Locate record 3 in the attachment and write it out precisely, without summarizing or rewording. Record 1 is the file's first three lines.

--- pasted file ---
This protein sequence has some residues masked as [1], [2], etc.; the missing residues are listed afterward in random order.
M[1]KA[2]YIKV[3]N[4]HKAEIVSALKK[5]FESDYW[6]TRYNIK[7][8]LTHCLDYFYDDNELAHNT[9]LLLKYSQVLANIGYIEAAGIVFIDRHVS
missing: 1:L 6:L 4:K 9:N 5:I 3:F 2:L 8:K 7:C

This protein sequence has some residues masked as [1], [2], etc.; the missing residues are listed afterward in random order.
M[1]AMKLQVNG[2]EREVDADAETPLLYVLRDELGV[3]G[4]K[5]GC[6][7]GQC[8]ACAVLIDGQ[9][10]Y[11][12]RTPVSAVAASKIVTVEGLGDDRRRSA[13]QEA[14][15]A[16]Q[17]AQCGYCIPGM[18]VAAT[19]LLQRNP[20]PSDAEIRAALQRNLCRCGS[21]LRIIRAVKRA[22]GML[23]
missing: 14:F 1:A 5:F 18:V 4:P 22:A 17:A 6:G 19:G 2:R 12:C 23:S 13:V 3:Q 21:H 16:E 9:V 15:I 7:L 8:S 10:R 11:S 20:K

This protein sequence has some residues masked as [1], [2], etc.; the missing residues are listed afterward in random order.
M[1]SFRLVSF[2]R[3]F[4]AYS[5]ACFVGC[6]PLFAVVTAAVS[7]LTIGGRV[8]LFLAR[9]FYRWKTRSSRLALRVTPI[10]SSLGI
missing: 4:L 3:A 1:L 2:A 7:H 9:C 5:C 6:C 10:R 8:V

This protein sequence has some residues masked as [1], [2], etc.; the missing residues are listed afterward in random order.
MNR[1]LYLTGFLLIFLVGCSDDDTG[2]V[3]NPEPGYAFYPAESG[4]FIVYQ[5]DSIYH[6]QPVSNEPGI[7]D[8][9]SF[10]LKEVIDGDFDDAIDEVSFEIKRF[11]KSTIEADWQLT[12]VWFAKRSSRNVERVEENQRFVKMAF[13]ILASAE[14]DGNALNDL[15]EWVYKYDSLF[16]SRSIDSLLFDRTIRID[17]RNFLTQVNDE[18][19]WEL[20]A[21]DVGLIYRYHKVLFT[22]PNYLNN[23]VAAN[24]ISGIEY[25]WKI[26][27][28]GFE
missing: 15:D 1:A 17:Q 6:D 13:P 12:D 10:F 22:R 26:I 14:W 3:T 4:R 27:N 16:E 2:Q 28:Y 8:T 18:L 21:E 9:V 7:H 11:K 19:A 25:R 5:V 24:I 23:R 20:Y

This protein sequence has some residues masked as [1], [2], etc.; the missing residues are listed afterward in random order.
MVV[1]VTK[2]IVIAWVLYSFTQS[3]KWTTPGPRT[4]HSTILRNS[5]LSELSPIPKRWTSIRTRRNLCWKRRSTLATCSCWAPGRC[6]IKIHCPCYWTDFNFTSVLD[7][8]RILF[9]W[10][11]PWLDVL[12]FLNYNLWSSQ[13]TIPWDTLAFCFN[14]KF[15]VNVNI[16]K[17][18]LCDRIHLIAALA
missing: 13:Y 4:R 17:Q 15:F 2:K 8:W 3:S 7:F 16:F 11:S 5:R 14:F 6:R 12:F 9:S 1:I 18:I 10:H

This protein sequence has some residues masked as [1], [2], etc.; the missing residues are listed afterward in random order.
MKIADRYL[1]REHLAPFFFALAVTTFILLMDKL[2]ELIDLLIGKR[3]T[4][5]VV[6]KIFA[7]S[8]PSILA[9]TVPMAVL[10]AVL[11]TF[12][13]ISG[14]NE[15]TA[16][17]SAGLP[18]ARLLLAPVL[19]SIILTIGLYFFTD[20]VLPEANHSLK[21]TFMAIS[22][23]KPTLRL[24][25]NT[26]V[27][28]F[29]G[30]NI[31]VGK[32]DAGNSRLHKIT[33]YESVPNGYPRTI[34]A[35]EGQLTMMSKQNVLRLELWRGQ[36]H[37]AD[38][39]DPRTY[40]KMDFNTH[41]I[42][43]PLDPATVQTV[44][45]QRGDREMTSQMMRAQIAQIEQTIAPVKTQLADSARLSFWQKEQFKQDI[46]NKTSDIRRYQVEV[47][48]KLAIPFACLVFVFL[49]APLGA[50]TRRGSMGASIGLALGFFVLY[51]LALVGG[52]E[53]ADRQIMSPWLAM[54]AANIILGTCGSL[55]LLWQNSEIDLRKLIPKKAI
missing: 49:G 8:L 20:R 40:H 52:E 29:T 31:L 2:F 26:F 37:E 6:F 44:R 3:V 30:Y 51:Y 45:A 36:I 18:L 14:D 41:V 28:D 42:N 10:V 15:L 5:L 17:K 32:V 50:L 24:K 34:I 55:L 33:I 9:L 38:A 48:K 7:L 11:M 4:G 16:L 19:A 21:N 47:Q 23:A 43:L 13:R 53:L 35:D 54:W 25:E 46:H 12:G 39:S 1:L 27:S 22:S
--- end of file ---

This protein sequence has some residues masked as [1], [2], etc.; the missing residues are listed afterward in random order.
M[1]SFRLVSF[2]R[3]F[4]AYS[5]ACFVGC[6]PLFAVVTAAVS[7]LTIGGRV[8]LFLAR[9]FYRWKTRSSRLALRVTPI[10]SSLGI
missing: 4:L 3:A 1:L 2:A 7:H 9:C 5:C 6:C 10:R 8:V